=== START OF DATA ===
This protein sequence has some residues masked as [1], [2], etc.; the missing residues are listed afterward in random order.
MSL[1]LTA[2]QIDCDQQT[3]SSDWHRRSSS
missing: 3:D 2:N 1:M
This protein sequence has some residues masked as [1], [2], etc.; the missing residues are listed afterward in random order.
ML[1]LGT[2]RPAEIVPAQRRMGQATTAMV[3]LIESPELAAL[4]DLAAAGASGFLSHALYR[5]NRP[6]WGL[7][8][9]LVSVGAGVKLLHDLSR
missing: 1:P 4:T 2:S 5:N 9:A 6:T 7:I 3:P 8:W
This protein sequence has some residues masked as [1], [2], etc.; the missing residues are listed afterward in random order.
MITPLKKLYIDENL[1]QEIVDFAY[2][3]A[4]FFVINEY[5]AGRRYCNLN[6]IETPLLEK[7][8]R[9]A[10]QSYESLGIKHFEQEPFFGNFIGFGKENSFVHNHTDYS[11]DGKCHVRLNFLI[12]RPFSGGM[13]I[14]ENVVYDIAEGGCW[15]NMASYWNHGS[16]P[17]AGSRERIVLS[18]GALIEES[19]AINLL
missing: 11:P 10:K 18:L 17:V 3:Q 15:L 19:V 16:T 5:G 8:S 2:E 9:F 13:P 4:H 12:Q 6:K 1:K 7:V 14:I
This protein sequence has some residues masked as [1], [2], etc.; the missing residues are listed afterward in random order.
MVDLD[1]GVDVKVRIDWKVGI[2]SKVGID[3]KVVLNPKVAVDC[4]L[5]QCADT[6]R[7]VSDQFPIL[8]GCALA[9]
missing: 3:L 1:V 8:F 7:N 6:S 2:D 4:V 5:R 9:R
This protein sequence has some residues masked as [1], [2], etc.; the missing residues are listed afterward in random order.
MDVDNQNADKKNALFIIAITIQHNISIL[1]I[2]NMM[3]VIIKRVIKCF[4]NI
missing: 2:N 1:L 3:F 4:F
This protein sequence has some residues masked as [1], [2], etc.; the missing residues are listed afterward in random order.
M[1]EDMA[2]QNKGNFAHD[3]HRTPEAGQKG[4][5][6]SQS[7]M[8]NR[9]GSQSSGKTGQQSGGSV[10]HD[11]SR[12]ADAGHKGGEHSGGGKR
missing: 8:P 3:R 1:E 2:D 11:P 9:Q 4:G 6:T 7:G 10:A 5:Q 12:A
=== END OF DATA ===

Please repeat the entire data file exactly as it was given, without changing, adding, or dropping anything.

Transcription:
This protein sequence has some residues masked as [1], [2], etc.; the missing residues are listed afterward in random order.
MSL[1]LTA[2]QIDCDQQT[3]SSDWHRRSSS
missing: 3:D 2:N 1:M
This protein sequence has some residues masked as [1], [2], etc.; the missing residues are listed afterward in random order.
ML[1]LGT[2]RPAEIVPAQRRMGQATTAMV[3]LIESPELAAL[4]DLAAAGASGFLSHALYR[5]NRP[6]WGL[7][8][9]LVSVGAGVKLLHDLSR
missing: 1:P 4:T 2:S 5:N 9:A 6:T 7:I 3:P 8:W
This protein sequence has some residues masked as [1], [2], etc.; the missing residues are listed afterward in random order.
MITPLKKLYIDENL[1]QEIVDFAY[2][3]A[4]FFVINEY[5]AGRRYCNLN[6]IETPLLEK[7][8]R[9]A[10]QSYESLGIKHFEQEPFFGNFIGFGKENSFVHNHTDYS[11]DGKCHVRLNFLI[12]RPFSGGM[13]I[14]ENVVYDIAEGGCW[15]NMASYWNHGS[16]P[17]AGSRERIVLS[18]GALIEES[19]AINLL
missing: 11:P 10:K 18:L 17:V 3:Q 15:L 19:V 16:T 5:G 8:S 2:E 9:F 13:P 4:H 12:Q 6:K 1:K 7:V 14:I
This protein sequence has some residues masked as [1], [2], etc.; the missing residues are listed afterward in random order.
MVDLD[1]GVDVKVRIDWKVGI[2]SKVGID[3]KVVLNPKVAVDC[4]L[5]QCADT[6]R[7]VSDQFPIL[8]GCALA[9]
missing: 3:L 1:V 8:F 7:N 6:S 2:D 4:V 5:R 9:R
This protein sequence has some residues masked as [1], [2], etc.; the missing residues are listed afterward in random order.
MDVDNQNADKKNALFIIAITIQHNISIL[1]I[2]NMM[3]VIIKRVIKCF[4]NI
missing: 2:N 1:L 3:F 4:F
This protein sequence has some residues masked as [1], [2], etc.; the missing residues are listed afterward in random order.
M[1]EDMA[2]QNKGNFAHD[3]HRTPEAGQKG[4][5][6]SQS[7]M[8]NR[9]GSQSSGKTGQQSGGSV[10]HD[11]SR[12]ADAGHKGGEHSGGGKR
missing: 8:P 3:R 1:E 2:D 11:P 9:Q 4:G 6:T 7:G 10:A 5:Q 12:A